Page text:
Viaticum

This week’s post has been difficult to pin down. Glimpses if ideas floating just beyond my reach and I wonder, again, why I have set myself this task.

A message popped up on facebook a couple of days ago from a friend, a woman of faith whose presence blesses my journey. One of a group of women with whom I pray more often online than face to face as distance and life means we only get together every few months.
We know that we are held in prayer by one another and yet it is easy to take this for granted.

Many years ago the headteacher of my children’s Primary School, gave us a talk as part of our children’s Holy Communion preparation.
Although I have forgotten much of the talk and can only vaguely recall the topic (something about being a Catholic Parent), well over a decade later I still carry with me one of his remarks: the power of offering to pray for someone.

In the face of someone’s suffering we can often feel helpless, wondering what we might do to help, wanting to take away their pain, fill the space of their loss, needing to fix their demise. Often of course we can do none of these things.
But there are things we can do. We can accompany them, walking with them over this painful terrain. We can listen to them process their pain through the telling and retelling of their story. And we can pray for them.

Offering to pray for someone is often said with the feeling that it is not quite good enough, or practical enough, (or maybe even embarrassment),  to be of any real help, ‘I wish I there was something I could do but all I can offer is a prayer’ or some such phrase that speaks loudly of our feelings of inadequacy.

And yet holding another in prayer is so very powerful.  When we offer to pray for someone we show that we take their concerns seriously, so seriously that we recognise that we can not rely on ourselves. When we are in the midst of illness, heartache, grief, worry, stress or anxiety, prayer is often our last resort. When all else fails…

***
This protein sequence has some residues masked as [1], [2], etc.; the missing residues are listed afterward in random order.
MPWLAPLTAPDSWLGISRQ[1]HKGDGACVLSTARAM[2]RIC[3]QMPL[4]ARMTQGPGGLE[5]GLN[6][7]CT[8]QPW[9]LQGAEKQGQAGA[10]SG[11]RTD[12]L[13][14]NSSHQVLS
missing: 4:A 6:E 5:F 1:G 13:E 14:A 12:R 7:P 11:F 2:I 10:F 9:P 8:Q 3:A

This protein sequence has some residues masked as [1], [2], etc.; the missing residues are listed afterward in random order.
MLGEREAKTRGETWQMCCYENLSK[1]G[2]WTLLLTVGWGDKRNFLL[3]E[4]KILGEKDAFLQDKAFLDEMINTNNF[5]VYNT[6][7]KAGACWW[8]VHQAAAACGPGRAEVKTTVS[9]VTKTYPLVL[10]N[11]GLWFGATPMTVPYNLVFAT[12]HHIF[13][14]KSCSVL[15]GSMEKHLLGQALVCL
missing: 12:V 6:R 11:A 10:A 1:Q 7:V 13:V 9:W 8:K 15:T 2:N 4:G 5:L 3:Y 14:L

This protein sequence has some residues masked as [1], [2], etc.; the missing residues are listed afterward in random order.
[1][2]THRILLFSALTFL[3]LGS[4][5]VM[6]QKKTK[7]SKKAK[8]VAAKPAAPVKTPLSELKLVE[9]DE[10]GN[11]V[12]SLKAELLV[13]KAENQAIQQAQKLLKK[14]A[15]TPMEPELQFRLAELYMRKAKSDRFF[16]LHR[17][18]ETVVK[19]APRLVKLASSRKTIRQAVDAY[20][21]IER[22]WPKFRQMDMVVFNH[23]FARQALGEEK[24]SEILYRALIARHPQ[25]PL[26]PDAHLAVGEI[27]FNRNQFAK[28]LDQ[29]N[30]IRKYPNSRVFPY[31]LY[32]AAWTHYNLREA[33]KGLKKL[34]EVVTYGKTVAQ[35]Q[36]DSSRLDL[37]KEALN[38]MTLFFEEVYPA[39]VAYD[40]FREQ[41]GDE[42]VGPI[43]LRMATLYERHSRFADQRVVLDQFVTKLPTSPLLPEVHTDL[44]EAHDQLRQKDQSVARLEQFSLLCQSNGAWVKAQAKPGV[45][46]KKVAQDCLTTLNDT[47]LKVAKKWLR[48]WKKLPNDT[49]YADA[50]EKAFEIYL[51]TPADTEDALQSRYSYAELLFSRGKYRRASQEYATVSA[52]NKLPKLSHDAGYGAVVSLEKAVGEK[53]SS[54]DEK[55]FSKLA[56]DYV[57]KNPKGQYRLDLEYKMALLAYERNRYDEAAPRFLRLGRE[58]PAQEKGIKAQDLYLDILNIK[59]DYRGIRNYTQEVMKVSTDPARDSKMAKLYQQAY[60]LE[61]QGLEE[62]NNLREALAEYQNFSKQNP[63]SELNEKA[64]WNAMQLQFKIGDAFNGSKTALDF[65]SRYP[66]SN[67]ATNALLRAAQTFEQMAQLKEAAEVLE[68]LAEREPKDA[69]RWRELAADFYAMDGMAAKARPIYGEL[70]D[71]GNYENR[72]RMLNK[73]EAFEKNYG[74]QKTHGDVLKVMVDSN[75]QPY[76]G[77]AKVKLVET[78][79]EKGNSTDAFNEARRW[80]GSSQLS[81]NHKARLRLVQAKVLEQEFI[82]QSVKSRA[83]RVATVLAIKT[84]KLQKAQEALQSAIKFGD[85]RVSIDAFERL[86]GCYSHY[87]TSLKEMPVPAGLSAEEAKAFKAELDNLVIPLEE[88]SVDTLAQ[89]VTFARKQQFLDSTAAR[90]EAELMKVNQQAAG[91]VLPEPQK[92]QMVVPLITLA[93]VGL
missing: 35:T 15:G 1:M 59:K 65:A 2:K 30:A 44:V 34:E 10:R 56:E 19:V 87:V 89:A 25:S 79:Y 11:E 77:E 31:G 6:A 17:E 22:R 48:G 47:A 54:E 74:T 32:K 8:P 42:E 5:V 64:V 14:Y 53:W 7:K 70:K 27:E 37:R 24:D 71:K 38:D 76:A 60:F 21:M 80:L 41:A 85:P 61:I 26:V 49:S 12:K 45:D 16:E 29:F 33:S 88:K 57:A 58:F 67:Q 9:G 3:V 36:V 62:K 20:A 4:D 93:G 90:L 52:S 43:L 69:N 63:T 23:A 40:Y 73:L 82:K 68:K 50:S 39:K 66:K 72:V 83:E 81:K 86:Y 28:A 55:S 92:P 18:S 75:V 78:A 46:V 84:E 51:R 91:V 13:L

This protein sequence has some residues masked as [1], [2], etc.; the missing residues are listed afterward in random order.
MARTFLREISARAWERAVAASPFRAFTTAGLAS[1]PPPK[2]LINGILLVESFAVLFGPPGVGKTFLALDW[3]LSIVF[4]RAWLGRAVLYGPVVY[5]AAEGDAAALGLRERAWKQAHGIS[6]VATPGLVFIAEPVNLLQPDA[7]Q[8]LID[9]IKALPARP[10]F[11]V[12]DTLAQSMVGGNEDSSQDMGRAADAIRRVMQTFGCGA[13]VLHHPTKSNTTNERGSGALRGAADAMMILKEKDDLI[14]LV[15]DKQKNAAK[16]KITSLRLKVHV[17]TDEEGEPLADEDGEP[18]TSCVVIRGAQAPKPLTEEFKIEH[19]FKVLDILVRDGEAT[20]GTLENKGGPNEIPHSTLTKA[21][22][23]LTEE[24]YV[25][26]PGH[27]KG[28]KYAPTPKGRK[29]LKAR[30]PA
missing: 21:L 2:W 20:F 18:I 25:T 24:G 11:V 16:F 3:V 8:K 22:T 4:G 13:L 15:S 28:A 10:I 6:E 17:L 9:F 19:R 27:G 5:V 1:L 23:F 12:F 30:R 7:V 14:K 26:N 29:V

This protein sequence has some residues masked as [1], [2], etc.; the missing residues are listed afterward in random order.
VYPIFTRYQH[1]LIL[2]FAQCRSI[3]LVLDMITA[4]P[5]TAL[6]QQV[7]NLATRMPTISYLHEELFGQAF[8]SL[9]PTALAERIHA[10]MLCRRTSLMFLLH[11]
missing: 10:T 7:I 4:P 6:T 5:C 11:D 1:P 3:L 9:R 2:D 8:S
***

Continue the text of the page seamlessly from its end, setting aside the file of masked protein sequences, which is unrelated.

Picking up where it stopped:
I do not think that is what we mean to do but rather in the midst of the messiness of life we turn to ourselves rather than God. I know from my own messiness that I try to fix it first and only when I fail do I offer it to God. Not that I am espousing an interventionist God, far from it. But I do think that offering up what ever troubles us to God before we do anything can help us to see things differently. I know that  when I (eventually) remember to come into His Presence I change. As CS Lewis says ‘Prayer doesn’t change God, it changes us’

Recalling how loved I am, how the Lord’s grace is ever present and abundant enables me to place myself in His trust, letting go of the outcome even if it is painful and difficult.

To offer to hold in name someone’s life and worries before the One who loves them is to trust that the Lord will and does concern Himself with them and their lives. Offering to pray for others when they are least able to pray for themselves is a great gift.

It is also a great witness, a gentle reminder that we are not alone, that the Incarnate Christ is our constant companion even if familiarity can sometimes breed contempt. Offering to pray for those we know is an explicit expression of our faith, of our trust in the Lord and a reminder that we are held and loved beyond measure.

‘Can a woman forget her nursing child and have no compassion on the child of her womb?

Even these may forget, but I will not forget you. 

Behold, I have inscribed you on the palms of My hands’ Isaiah 49:15

And to know that you are being prayed for when the messiness is not as messy as it has been? Well that makes the heart soar and fills one with joy.

Oh and the message…’Thinking and praying for you’. Thank you my dear friend, thank you.

prayer

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3 thoughts on “Viaticum

  1. St Paul’s phrase ‘pray always’ comes to mind. Whatever we do, whatever we are feeling or experiencing, an ‘attitude’ of openess to the Spirit is prayer itself. No words or even thought is needed – just presence to the Present Moment.
    Easily said (wrritten!) of course … but it must be possible! And practice makes perfect, that’s why i feel the silence of meditation is vital for us all to ‘be present’. It spills over into the everyday moments and make it all sacred …. holy ground even …..

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